- US Dollar falls to a 13-month low
- Federal Reserve leave rates unchanged
By Charlie Horsley
The Dollar's broad based selloff resumed overnight after the Federal Reserve kept monetary policy unchanged. The move was seen as a reaction to the Federal Reserve's slight tweak in its description of inflation. Also, the indication that balance sheet normalisation would start very soon suggests that it will push another rate hike, if any, to December. Commodity currencies – AUD, NZD and CAD – are the best performers this week, as markets are in full risk-on mode.
The Federal Reserve left its monetary policy unchanged, maintaining the federal funds rate target at 1-1.25%. Also, policymakers revised the outlook on core inflation lower. The US Dollar plunged, with the trade weighted index falling to a 13-month low as the market interpreted the inflation assessment as dovish.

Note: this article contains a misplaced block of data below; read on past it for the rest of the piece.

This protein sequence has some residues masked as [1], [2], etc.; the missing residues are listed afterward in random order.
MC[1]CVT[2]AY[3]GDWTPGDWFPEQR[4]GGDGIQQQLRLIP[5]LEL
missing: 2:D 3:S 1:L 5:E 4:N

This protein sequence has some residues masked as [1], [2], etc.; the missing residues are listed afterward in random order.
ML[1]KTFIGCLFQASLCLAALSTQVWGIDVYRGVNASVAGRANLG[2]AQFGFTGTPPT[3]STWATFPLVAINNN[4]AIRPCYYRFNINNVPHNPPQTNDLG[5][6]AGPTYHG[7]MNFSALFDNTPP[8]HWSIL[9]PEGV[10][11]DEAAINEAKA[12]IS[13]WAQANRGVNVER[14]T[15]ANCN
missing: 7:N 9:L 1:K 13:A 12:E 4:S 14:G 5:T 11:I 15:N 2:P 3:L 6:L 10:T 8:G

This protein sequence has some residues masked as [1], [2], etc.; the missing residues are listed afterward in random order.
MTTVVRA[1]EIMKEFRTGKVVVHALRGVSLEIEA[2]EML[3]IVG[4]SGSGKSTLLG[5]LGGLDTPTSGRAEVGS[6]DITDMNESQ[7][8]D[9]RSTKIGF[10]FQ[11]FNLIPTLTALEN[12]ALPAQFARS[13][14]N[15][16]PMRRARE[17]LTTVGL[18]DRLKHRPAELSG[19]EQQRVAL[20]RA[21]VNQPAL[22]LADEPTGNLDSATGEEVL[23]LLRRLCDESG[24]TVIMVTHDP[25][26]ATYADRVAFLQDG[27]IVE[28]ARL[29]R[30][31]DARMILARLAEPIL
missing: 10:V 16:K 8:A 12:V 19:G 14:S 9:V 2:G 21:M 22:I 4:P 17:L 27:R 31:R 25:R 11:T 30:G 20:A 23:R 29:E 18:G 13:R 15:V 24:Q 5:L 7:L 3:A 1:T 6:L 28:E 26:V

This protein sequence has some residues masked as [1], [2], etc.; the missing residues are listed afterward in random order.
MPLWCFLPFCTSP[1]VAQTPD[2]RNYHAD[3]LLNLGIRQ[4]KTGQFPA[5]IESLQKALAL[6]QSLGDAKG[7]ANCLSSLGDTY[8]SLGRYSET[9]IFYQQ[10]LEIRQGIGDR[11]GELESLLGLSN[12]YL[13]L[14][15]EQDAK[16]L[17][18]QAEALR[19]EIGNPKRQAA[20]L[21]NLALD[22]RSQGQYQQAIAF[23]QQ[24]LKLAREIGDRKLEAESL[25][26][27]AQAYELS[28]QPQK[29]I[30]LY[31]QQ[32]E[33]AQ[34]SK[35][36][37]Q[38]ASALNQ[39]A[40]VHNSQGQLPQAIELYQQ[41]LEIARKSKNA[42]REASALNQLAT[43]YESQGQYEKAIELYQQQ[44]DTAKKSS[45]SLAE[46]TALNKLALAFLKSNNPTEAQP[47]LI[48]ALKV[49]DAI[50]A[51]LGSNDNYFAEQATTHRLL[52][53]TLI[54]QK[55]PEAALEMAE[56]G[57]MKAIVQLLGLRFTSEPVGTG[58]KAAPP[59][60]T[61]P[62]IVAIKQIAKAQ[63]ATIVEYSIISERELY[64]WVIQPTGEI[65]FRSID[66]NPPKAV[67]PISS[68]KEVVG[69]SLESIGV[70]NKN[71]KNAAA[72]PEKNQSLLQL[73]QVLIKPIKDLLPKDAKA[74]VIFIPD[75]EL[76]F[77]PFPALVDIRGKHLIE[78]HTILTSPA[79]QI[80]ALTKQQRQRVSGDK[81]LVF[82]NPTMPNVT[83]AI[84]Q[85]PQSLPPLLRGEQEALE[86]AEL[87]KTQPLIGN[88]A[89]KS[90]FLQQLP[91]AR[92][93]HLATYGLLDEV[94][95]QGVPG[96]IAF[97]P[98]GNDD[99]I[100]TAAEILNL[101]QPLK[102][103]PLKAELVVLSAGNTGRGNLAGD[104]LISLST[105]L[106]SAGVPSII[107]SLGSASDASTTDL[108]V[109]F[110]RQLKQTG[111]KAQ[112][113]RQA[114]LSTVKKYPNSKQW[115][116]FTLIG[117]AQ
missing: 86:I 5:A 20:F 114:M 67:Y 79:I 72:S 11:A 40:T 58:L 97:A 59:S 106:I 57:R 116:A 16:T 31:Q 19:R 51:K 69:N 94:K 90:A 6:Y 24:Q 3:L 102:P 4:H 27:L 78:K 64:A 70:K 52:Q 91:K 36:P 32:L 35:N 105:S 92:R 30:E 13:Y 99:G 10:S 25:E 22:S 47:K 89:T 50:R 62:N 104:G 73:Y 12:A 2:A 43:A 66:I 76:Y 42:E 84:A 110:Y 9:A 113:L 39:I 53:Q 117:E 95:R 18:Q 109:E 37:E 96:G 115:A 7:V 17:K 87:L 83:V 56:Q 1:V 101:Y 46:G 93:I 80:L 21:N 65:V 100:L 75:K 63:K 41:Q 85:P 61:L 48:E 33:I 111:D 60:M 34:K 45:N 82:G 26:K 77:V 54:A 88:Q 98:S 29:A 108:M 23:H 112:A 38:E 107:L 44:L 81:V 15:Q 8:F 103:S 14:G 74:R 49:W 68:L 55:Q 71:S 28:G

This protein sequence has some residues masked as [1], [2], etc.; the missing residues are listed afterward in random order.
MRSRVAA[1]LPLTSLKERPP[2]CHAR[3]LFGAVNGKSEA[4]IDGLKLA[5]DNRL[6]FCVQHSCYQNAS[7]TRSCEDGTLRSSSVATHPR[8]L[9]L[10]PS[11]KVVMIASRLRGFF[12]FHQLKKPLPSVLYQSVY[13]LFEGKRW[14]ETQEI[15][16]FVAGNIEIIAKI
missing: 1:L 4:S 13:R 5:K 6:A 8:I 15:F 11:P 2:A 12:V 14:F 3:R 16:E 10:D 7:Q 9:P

In Australia, Reserve Bank of Australia (RBA) Governor, Philip Lowe, warned that prolonged weakness in wage growth could hurt the economy. He emphasised that high wage growth was crucial for getting inflation back to target. He also noted that he was happy with interest rates as they are, as they are boosting the job market. Lowe also noted that a weaker AUD would help boost inflation and that was something he was aiming towards.
Datawise today, there is not a huge amount due to be released. US initial Jobless Claims data this afternoon will be an interesting prelude to Non-Farm data next week. For now, the US Dollar weakness that we have seen over the last 24 hours is likely to continue.
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